The way engineers talk, the 2018 Honda Accord evolved from inattention.
A decade ago when money for research was expensive and hard to find, Honda skated on its reputation. Call it a byproduct of conservatism, not laziness. Cars like the Civic and Accord didn’t thrive—just survived.
When the new Accord started in earnest, the 10th generation of the storied sedan, an equal and opposite reaction was bound to happen.
It couldn’t have happened soon enough.
Behind the wheel, with the wheel, through the wheel and looking ahead, the new Accord isn’t only better—it’s better than it needs to be.
Their efforts are apparent in the way the sedan winds up, shoulders heavily into corner after corner, and responds more intuitively than people shake hands at first meeting.
The interior wouldn’t be out of place in a luxury car, and its exterior shape melds modern themes with classic proportions in a new, but familiar, tale that could be called a Hollywood remake.
Welcome back, Honda Accord. Glad to see you again for the first time.
That Honda threw out its old V-6 was written on the walls. Specifically, the walls that line the hallways of the EPA. They weren’t the first, but they were the first to replace their V-6 with a mind-meltingly complex engine.
It’s the optional mill, but most entertaining. Cribbed from the Civic Type R, the 2.0-liter turbo-4 wears more abbreviated appendages than a physician’s office. The 252-horsepower endings sports VTEC, VTC and iMM, albeit for different reasons. The variable valve lift and timing regimes exist for fuel economy and refinement, a second balance shaft was added to seal its fate. Although the V-6 engines in mid-sizers were reaching their peak: tempting 300 hp, with only two wheels to worry about in most cases, some teamed to turbos, the Accord doesn’t need any of the above. Competency and compactness is the mission.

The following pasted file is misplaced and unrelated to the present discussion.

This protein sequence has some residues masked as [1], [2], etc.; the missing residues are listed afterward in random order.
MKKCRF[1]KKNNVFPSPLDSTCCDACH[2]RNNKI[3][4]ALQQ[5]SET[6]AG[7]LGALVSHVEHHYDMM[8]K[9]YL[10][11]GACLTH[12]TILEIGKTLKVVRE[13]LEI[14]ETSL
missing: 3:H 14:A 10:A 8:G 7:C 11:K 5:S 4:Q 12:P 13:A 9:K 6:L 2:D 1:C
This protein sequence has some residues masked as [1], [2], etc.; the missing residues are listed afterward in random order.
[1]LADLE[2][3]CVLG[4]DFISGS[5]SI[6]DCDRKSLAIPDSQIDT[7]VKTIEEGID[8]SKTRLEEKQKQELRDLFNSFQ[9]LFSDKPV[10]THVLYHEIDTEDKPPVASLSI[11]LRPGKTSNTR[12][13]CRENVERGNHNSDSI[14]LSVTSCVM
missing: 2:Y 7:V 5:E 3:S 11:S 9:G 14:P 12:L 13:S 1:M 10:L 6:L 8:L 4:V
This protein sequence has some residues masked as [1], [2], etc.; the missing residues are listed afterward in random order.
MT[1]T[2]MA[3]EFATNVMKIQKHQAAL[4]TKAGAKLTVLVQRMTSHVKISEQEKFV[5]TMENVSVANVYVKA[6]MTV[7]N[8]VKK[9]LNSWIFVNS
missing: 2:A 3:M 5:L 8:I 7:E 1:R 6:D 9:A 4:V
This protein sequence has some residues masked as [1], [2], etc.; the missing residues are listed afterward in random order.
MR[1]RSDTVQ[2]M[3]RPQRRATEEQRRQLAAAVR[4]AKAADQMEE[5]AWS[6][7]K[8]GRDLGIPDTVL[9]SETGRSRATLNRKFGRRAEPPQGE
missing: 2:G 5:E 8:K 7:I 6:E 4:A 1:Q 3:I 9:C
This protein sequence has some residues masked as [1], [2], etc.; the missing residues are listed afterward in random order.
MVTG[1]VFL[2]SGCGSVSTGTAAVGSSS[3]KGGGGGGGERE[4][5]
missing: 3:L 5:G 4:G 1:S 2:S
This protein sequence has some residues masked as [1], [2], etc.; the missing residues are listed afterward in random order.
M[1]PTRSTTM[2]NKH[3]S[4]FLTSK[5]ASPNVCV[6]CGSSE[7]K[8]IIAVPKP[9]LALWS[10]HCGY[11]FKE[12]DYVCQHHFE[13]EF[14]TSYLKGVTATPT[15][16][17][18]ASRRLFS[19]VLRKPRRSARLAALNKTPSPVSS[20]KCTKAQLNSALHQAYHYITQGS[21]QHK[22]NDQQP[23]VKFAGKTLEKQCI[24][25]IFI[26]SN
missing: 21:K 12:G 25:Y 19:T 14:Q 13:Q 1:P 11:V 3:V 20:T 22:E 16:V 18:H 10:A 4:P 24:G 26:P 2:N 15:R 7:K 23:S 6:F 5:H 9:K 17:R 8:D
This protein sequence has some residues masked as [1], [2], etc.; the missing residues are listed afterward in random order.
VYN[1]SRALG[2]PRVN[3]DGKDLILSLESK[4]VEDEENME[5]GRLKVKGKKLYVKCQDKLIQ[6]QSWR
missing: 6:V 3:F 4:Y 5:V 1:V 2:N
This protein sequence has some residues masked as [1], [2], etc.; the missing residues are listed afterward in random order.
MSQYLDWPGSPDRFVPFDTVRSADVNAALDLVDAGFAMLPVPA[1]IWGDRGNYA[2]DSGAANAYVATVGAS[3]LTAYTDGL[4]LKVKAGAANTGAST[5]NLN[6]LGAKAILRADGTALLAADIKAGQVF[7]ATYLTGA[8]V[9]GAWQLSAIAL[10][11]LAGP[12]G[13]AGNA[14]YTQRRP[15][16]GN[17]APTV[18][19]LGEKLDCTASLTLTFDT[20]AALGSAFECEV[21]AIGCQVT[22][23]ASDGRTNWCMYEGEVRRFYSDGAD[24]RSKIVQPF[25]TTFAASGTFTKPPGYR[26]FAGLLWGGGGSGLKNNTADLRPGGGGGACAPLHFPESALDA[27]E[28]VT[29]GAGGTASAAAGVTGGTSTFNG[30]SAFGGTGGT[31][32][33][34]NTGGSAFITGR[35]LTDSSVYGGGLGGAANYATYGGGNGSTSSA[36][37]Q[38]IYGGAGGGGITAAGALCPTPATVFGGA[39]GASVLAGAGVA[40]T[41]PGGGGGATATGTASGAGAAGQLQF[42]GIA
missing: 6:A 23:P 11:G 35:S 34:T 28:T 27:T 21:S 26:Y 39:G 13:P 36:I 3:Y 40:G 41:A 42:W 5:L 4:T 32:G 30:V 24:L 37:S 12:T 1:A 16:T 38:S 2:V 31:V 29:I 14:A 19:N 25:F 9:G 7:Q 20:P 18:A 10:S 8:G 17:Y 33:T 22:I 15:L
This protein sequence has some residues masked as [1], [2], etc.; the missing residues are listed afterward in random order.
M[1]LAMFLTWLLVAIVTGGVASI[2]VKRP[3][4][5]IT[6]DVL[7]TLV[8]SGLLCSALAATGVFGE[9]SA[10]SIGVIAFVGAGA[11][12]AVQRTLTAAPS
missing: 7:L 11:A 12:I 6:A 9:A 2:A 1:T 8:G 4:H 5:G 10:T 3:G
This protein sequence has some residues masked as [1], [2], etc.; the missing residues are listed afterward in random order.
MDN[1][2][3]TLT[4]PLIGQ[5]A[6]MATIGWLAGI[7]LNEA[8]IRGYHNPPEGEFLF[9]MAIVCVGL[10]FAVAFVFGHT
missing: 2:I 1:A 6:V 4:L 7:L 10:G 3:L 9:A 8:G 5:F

It’s smaller sibling starts with similar roots, albeit in muted performance. The 1.5-liter turbo-4 is borrowed from the Civic Si, and its performance is similarly steered toward comfort: 192 hp.
Both engines get a 6-speed manual that’s almost unnecessary. Its pedigree is impressive—it’s the same box from the Type R—but its throws and light clutch sour the experience. Want a driver’s mid-size? Go find a Fusion Sport, then consider what it’s like to live with.
Livability is the Accord’s first mission and it succeeds.
A two-door version of the Accord is missing from the lineup for the first time in a generation. It won’t return either; if the mid-size sedan market is shrinking then the market for a mid-size coupe derived from the mid-size sedan is gone.
We’ll miss it, but not as much as we could.